Union leaders, who may object to job losses and who must negotiate new contracts with Mr. Adams, have been uncharacteristically quiet. A major police union, the Police Benevolent Association, and District Council 37, the largest civil servants union, both declined to comment on the budget Wednesday night. Mr Adams, who was heavily backed by unions in the election, could have appeased them by noting in his budget proposal that he planned to eliminate $500 million in unidentified labor savings in future budgets.

Mr Adams argued that his budget plan focused on ‘fairness, justice and security’ and called for ‘an urban renaissance unlike anything we have seen in our lifetimes’.

The budget proposal included funding for a summer youth program to provide 100,000 jobs, public transit cuts for low-income New Yorkers and the expansion of a tax credit for poor New Yorkers – something Mr. Adams promised to do on the campaign trail. The city will also face sizable deficits in the coming years, starting with about $2.7 billion in fiscal year 2024.

Kathryn Wylde, president of a leading business group, the Partnership for New York City, praised Mr. Adams’ approach.

“The business community believes Eric is heading in the right direction by toeing the line on spending increases and focusing on critical issues like public safety, youth employment and mental health,” he said. she declared.

One of the few agencies to see increased spending was the Correctional Service, whose budget Mr. Adams proposed to increase the budget to $1.2 billion from around $800 million. Mr. Adams supports Rikers’ plans to shut down and he has proposed more immediate changes to reduce violence there.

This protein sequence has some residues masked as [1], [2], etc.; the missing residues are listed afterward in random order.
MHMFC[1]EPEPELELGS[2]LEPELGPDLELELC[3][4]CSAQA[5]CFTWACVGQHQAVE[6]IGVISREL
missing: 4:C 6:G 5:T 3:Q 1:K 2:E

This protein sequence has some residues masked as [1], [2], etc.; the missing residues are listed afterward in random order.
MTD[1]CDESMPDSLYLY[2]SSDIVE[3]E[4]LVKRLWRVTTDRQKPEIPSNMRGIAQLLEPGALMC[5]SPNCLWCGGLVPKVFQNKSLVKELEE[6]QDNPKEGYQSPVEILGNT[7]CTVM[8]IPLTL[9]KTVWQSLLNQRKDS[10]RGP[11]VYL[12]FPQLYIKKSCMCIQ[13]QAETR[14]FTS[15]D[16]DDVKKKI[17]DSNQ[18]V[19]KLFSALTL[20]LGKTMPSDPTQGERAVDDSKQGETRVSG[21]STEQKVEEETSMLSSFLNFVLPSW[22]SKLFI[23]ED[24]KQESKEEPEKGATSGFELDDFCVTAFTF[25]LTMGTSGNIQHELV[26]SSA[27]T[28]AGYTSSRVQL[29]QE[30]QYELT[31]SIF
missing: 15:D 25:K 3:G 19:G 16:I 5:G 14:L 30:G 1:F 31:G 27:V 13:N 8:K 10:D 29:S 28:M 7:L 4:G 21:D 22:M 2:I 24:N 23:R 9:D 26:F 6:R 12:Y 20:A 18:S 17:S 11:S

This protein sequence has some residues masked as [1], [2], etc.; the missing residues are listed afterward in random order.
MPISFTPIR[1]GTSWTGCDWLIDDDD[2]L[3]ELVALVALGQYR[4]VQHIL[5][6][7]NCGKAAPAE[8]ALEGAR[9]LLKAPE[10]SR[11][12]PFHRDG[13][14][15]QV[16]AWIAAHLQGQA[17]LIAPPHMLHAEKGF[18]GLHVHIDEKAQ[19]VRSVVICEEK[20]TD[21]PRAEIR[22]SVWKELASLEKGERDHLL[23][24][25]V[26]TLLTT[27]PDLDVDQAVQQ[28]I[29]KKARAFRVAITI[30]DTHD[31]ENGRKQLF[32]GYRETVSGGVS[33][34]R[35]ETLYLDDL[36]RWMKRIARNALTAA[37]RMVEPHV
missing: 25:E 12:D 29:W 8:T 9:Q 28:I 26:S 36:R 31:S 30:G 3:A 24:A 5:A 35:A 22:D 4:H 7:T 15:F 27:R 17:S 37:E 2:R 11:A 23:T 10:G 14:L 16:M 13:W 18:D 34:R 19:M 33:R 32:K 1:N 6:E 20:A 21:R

Mr. Adams included funding for other priorities: about $25 million to create more child care spaces through a property tax abatement for homeowners; $30 million to conduct health screenings and home visits for first-time mothers; and $13 million to support youth aging out of foster care.

Mr. Adams announced a commitment to funnel $75 million into an existing program for poor New Yorkers to have half-price MetroCards — a sum less than Council President Adrienne Adams had asked for, but more than the city had spent. About 260,000 people have signed up for the program, which subsidizes subway and bus tickets for New Yorkers whose incomes are below the federal poverty level.

In the coming months, Mr. Adams must negotiate the budget with the city council, which has many new members. The mayor and council are required to reach a final budget agreement by July 1.

Ms Adams, the council chair, and Justin Brannan, the chair of the finance committee, issued a joint statement calling the mayor’s proposal a “promising start” and saying they would fulfill their role by holding hearings. Their goals, they said, were similar: “fairness, fiscal responsibility and a strong recovery for New York City.”

If the budget is passed and spent as proposed, it could be the first city budget to reflect a reduction in overall city spending since 2009, according to the Independent Budget Office. The acquiescence of the Council is not a sure thing; its political makeup is to the left of Mr. Adams, and it may seek to increase spending in areas of social justice.

Earlier in the week, Mr. Adams announced $79 million for the summer jobs scheme, alongside Ms. Adams, who is not related to the mayor. He said ensuring young people have jobs will keep them busy and help reduce crime.

“Show me where you put your money, that’s where your priorities are,” Adams told a news conference on Tuesday. “We are opening the doors of opportunity to our sons and daughters in this city who have historically seen doors closed in their faces.”